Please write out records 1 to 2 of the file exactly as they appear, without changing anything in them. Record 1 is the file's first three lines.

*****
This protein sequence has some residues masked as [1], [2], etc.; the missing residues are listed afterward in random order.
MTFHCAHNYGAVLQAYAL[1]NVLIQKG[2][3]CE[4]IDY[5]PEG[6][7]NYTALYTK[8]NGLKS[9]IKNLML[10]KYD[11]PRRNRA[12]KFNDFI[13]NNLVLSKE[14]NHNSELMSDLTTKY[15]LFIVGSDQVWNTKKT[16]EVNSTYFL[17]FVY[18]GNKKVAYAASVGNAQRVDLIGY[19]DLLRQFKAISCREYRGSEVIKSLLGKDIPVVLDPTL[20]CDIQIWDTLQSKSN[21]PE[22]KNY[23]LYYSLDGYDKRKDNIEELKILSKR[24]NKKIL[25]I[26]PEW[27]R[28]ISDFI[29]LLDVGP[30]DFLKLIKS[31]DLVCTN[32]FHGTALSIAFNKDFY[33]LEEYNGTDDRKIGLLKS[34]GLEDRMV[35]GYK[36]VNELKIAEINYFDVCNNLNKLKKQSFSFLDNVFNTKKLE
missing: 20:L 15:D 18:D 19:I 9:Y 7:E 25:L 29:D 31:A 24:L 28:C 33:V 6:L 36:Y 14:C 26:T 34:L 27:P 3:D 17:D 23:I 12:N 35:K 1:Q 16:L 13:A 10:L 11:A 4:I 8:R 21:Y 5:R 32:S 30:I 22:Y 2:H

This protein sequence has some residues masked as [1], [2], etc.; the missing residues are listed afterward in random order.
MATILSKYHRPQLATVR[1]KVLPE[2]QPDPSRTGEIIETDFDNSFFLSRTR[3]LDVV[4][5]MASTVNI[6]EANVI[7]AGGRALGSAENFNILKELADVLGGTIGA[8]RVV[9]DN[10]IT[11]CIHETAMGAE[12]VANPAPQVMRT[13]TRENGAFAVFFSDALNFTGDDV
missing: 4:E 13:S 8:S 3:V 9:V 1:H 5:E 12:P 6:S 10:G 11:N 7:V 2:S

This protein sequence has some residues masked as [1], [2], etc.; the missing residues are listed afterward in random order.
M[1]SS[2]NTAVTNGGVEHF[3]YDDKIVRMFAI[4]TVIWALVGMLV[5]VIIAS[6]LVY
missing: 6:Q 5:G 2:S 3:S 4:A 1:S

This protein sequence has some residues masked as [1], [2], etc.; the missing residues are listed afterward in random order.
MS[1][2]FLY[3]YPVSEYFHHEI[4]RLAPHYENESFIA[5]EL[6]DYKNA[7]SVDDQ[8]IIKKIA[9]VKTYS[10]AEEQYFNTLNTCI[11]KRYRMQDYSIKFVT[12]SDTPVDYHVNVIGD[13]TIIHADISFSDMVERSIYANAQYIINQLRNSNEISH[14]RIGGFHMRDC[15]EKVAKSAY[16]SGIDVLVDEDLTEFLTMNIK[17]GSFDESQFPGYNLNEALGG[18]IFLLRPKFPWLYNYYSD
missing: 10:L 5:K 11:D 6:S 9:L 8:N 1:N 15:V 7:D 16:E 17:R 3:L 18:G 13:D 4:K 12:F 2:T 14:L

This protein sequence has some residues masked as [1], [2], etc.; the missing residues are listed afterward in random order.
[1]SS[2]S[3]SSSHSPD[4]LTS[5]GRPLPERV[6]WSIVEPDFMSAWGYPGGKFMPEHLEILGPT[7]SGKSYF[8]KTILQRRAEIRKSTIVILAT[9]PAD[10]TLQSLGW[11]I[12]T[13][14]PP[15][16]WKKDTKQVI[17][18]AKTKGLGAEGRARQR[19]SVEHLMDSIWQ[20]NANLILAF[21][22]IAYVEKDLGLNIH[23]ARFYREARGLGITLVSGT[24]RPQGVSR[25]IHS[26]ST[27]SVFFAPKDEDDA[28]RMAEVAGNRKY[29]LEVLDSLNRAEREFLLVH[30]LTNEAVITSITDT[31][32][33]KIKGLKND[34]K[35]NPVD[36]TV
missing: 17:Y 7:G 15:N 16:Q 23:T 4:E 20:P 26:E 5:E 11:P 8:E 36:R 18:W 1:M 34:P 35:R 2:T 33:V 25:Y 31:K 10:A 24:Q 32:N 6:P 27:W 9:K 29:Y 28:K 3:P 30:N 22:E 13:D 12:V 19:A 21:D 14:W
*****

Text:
This protein sequence has some residues masked as [1], [2], etc.; the missing residues are listed afterward in random order.
MTFHCAHNYGAVLQAYAL[1]NVLIQKG[2][3]CE[4]IDY[5]PEG[6][7]NYTALYTK[8]NGLKS[9]IKNLML[10]KYD[11]PRRNRA[12]KFNDFI[13]NNLVLSKE[14]NHNSELMSDLTTKY[15]LFIVGSDQVWNTKKT[16]EVNSTYFL[17]FVY[18]GNKKVAYAASVGNAQRVDLIGY[19]DLLRQFKAISCREYRGSEVIKSLLGKDIPVVLDPTL[20]CDIQIWDTLQSKSN[21]PE[22]KNY[23]LYYSLDGYDKRKDNIEELKILSKR[24]NKKIL[25]I[26]PEW[27]R[28]ISDFI[29]LLDVGP[30]DFLKLIKS[31]DLVCTN[32]FHGTALSIAFNKDFY[33]LEEYNGTDDRKIGLLKS[34]GLEDRMV[35]GYK[36]VNELKIAEINYFDVCNNLNKLKKQSFSFLDNVFNTKKLE
missing: 20:L 15:D 18:D 19:I 9:Y 7:E 25:L 29:D 31:A 24:L 28:C 33:V 6:L 36:Y 14:C 26:T 34:L 27:P 3:D 17:D 23:I 12:N 35:K 1:Q 16:L 13:A 10:L 11:A 4:I 8:R 21:Y 5:R 32:S 30:I 22:Y 2:H

This protein sequence has some residues masked as [1], [2], etc.; the missing residues are listed afterward in random order.
MATILSKYHRPQLATVR[1]KVLPE[2]QPDPSRTGEIIETDFDNSFFLSRTR[3]LDVV[4][5]MASTVNI[6]EANVI[7]AGGRALGSAENFNILKELADVLGGTIGA[8]RVV[9]DN[10]IT[11]CIHETAMGAE[12]VANPAPQVMRT[13]TRENGAFAVFFSDALNFTGDDV
missing: 4:E 13:S 8:S 3:V 9:V 1:H 5:E 12:P 6:S 10:G 11:N 7:V 2:S